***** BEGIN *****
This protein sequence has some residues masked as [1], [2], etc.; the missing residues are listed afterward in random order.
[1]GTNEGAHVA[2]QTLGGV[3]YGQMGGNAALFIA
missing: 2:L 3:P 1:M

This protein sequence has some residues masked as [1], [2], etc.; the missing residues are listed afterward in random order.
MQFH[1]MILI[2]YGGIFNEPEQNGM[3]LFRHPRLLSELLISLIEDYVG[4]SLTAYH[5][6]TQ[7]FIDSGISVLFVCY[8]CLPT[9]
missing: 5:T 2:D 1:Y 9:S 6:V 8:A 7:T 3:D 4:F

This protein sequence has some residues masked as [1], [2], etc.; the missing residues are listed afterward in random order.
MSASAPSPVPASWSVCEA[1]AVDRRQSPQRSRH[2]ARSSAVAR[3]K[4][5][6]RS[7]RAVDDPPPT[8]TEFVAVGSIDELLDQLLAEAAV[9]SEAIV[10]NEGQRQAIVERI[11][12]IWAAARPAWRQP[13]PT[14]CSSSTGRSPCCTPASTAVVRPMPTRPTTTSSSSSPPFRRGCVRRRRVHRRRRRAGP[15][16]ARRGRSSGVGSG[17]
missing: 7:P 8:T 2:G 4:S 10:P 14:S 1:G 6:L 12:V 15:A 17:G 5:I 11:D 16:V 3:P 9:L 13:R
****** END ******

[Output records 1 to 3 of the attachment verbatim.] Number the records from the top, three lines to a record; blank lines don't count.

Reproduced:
This protein sequence has some residues masked as [1], [2], etc.; the missing residues are listed afterward in random order.
[1]GTNEGAHVA[2]QTLGGV[3]YGQMGGNAALFIA
missing: 2:L 3:P 1:M

This protein sequence has some residues masked as [1], [2], etc.; the missing residues are listed afterward in random order.
MQFH[1]MILI[2]YGGIFNEPEQNGM[3]LFRHPRLLSELLISLIEDYVG[4]SLTAYH[5][6]TQ[7]FIDSGISVLFVCY[8]CLPT[9]
missing: 5:T 2:D 1:Y 9:S 6:V 8:A 7:T 3:D 4:F

This protein sequence has some residues masked as [1], [2], etc.; the missing residues are listed afterward in random order.
MSASAPSPVPASWSVCEA[1]AVDRRQSPQRSRH[2]ARSSAVAR[3]K[4][5][6]RS[7]RAVDDPPPT[8]TEFVAVGSIDELLDQLLAEAAV[9]SEAIV[10]NEGQRQAIVERI[11][12]IWAAARPAWRQP[13]PT[14]CSSSTGRSPCCTPASTAVVRPMPTRPTTTSSSSSPPFRRGCVRRRRVHRRRRRAGP[15][16]ARRGRSSGVGSG[17]
missing: 7:P 8:T 2:G 4:S 10:P 14:S 1:G 6:L 12:V 15:A 17:G 5:I 11:D 16:V 3:P 9:L 13:R